Edward Snowden once said, “Arguing that you don’t care about the right to privacy because you have nothing to hide is no different than saying you don’t care about free speech because you have nothing to say.”
As our world grows increasingly dependent on technology, the internet has become an unavoidable part of society. One aspect of this new digital age is, few people give much thought to their “digital privacy”. Digital privacy is different from having strong passwords and other security measures used on the internet. Instead, digital privacy is about preventing the collection and usage of your sensitive and personal information by entities for their own gain.
While you are scrolling through your Twitter feed, sharing pictures of your recent tropical vacation on Instagram, or just browsing the web, millions of tiny data points get collected by companies about who you are and what your interests are. By using these services, you are allowing them to create a digital profile that consists of all your personal data, which is continuously being refined by these websites. The information they gather includes your: name, age, gender, precise location, and browsing habits. Using this data, it is trivial to predict a great deal of personal information including but not limited to your interests, religion, political views, and health issues.
You may be inclined to believe that corporations and governments will only use your data with good intentions and is not a big deal for them to have your data. The truth is, these entities have immense power over what happens both on the internet and in the real world. This will only continue to increase as they collect more information about people. Companies can harvest your data and use it to make money by serving targeted advertisements, influencing your decisions, and in some cases, selling your information to untrustworthy companies or governments.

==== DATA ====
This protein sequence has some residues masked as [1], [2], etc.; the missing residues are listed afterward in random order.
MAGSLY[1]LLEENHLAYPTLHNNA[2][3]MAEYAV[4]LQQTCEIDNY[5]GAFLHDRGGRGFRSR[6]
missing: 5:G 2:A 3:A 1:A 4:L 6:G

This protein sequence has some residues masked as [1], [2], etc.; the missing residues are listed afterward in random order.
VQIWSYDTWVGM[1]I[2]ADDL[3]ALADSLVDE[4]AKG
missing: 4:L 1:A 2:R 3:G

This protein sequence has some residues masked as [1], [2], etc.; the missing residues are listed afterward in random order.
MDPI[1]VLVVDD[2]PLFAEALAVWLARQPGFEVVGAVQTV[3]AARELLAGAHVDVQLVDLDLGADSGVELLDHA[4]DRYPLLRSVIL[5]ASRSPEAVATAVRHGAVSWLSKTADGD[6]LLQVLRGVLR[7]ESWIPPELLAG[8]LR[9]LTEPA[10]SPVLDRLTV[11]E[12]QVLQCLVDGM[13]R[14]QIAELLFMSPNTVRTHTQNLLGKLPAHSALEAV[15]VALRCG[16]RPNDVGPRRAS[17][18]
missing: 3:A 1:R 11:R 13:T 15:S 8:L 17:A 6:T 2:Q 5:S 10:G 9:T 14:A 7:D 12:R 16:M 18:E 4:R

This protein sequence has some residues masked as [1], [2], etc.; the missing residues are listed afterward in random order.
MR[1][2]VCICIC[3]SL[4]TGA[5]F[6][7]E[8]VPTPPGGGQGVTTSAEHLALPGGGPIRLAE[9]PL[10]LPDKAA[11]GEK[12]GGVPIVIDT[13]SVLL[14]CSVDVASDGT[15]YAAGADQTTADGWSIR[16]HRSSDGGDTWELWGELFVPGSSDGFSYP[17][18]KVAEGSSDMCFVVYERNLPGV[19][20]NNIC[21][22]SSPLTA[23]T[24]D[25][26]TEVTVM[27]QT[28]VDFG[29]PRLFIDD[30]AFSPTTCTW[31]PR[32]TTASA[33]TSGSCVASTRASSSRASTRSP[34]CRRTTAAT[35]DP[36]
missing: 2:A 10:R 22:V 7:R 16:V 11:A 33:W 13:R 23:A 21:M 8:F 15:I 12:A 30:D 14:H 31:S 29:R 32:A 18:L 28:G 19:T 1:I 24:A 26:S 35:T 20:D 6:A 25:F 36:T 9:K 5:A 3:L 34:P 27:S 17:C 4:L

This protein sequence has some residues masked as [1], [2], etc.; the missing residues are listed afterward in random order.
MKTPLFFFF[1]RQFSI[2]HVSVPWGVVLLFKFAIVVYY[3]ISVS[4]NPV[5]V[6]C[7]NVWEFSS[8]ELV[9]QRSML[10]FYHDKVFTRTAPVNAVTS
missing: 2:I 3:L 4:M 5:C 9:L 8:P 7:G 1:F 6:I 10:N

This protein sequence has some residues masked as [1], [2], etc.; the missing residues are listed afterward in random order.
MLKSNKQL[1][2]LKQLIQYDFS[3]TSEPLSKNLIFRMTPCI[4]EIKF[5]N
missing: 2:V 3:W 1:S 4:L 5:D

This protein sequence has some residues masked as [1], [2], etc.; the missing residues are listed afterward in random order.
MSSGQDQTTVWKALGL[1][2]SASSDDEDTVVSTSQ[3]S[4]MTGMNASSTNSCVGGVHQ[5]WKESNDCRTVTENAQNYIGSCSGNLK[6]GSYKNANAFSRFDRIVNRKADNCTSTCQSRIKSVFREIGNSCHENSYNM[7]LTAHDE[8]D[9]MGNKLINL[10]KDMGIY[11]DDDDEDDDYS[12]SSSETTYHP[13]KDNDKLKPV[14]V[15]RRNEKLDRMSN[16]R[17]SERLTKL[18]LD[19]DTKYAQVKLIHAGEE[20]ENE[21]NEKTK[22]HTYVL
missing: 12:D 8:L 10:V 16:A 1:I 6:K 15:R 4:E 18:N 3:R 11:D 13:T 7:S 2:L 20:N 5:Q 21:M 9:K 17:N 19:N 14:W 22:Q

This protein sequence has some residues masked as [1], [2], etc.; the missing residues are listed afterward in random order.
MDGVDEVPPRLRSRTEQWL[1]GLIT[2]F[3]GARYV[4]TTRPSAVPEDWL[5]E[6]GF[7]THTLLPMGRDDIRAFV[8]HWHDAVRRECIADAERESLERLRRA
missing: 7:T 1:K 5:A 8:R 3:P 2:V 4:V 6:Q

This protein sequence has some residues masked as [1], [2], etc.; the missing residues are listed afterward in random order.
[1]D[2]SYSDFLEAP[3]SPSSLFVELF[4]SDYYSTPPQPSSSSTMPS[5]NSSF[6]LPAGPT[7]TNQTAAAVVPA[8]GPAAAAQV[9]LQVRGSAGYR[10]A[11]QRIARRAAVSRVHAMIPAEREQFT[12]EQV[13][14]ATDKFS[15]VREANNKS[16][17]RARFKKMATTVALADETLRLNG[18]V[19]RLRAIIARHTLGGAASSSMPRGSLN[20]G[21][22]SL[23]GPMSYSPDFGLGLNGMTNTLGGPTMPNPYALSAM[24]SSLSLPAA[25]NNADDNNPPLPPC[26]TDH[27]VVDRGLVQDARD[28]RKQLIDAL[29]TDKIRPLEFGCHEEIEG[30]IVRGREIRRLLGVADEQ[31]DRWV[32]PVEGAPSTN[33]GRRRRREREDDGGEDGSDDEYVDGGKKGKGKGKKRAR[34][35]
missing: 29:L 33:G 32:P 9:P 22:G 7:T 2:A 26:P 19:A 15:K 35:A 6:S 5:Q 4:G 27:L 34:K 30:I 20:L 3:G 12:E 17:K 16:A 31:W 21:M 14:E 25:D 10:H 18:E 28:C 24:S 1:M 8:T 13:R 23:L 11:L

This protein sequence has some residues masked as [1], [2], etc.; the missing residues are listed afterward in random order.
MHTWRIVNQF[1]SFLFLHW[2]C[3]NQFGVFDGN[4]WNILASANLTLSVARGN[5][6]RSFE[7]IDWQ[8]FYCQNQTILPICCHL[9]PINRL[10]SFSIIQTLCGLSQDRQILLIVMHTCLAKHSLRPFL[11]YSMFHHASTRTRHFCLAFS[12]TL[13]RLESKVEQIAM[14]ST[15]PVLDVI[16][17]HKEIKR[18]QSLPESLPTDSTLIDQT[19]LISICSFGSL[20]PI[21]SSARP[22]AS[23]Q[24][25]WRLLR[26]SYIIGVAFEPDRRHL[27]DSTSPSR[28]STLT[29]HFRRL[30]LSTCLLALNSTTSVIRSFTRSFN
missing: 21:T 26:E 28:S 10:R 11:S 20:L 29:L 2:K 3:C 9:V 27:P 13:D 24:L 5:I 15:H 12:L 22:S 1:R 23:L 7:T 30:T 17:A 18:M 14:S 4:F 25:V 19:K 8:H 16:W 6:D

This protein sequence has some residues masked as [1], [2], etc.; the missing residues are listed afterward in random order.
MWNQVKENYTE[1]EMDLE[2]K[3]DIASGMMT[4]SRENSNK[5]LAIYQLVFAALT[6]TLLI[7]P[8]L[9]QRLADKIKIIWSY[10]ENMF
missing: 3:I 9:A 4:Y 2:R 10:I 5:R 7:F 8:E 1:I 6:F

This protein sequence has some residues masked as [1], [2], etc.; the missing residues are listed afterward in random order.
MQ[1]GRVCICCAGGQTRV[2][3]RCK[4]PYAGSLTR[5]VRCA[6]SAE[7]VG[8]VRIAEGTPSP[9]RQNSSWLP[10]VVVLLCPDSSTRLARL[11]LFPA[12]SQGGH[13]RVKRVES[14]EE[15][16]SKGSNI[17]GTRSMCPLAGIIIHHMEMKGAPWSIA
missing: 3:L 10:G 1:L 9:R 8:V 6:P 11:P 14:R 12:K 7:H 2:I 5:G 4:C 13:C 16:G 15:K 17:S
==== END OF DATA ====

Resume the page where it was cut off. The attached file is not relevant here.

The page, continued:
For the most part, targetted advertising can be useful for both companies and end users, but if not kept in check, the effects of a singular entity controlling your data can be catastrophic. The situation with the Chinese Communist Party is a prime example of the power that is achievable through mass surveillance and data collection. Their control over the data allows them to identify people who are likely to oppose the government. This gives the Chinese government an immense amount of control and leverage over people, discouraging them from protesting and stepping out of line.
Some people argue that companies own the data they collect and therefore should be allowed to use it in whatever way they see fit, regardless of whether it infringes on your digital privacy. However, there are many arguments to be made that your data is not property, rather, it is your identity, and therefore it should be one of your rights to maintain control over it.
In the EU, the General Data Protection Regulation(GDPR) clearly states that it is the citizen who owns their personal data. This law requires companies to be upfront about what data is being collected and give people control over how it gets used. Unfortunately, the only similar law in the US is the California Consumer Privacy Act(CCPA), an act that, while a step in the right direction, only provides a small amount of control over personal data. One key difference between the two is that, while the CCPA allows users to opt-out of data collection, the GDPR requires users to opt-in for the companies to use their data. Unfortunately, not everyone is aware of these laws and how to protect their digital privacy. The best way to address these issues is to spread awareness in the general public and enforce laws like GDPR.
If you take away one thing from this article, it should be that there is no alternative to having control of your data. You must fight to have clear and comprehensive laws regarding your data privacy and the use of your information. It is also useful to know the individual privacy policies of different companies and what they do with your data. For example, Apple is an extremely privacy-oriented company and as of late, has been introducing many features and services to ensure your data stays safe. Until the legislation is in place, it is likely in your best interest to avoid giving some of the aforementioned “untrustworthy” companies your data.
The most important thing to remember is — there is a great deal at stake when it comes to keeping your data private. Do not give up your privacy in the name of security or convenience.